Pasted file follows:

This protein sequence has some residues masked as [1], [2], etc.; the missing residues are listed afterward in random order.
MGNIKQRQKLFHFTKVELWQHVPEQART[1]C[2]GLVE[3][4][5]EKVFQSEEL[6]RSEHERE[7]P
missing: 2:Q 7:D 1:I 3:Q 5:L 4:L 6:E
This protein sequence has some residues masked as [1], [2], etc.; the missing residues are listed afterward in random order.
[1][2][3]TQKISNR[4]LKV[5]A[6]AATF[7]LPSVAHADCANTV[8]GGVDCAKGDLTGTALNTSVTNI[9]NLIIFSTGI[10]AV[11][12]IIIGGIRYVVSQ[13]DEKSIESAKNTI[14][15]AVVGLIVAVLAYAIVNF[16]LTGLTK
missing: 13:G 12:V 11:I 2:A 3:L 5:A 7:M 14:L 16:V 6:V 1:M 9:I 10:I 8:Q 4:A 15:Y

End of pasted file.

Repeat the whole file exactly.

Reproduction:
This protein sequence has some residues masked as [1], [2], etc.; the missing residues are listed afterward in random order.
MGNIKQRQKLFHFTKVELWQHVPEQART[1]C[2]GLVE[3][4][5]EKVFQSEEL[6]RSEHERE[7]P
missing: 2:Q 7:D 1:I 3:Q 5:L 4:L 6:E
This protein sequence has some residues masked as [1], [2], etc.; the missing residues are listed afterward in random order.
[1][2][3]TQKISNR[4]LKV[5]A[6]AATF[7]LPSVAHADCANTV[8]GGVDCAKGDLTGTALNTSVTNI[9]NLIIFSTGI[10]AV[11][12]IIIGGIRYVVSQ[13]DEKSIESAKNTI[14][15]AVVGLIVAVLAYAIVNF[16]LTGLTK
missing: 13:G 12:V 11:I 2:A 3:L 5:A 7:M 14:L 16:V 6:V 1:M 9:I 10:I 8:Q 4:A 15:Y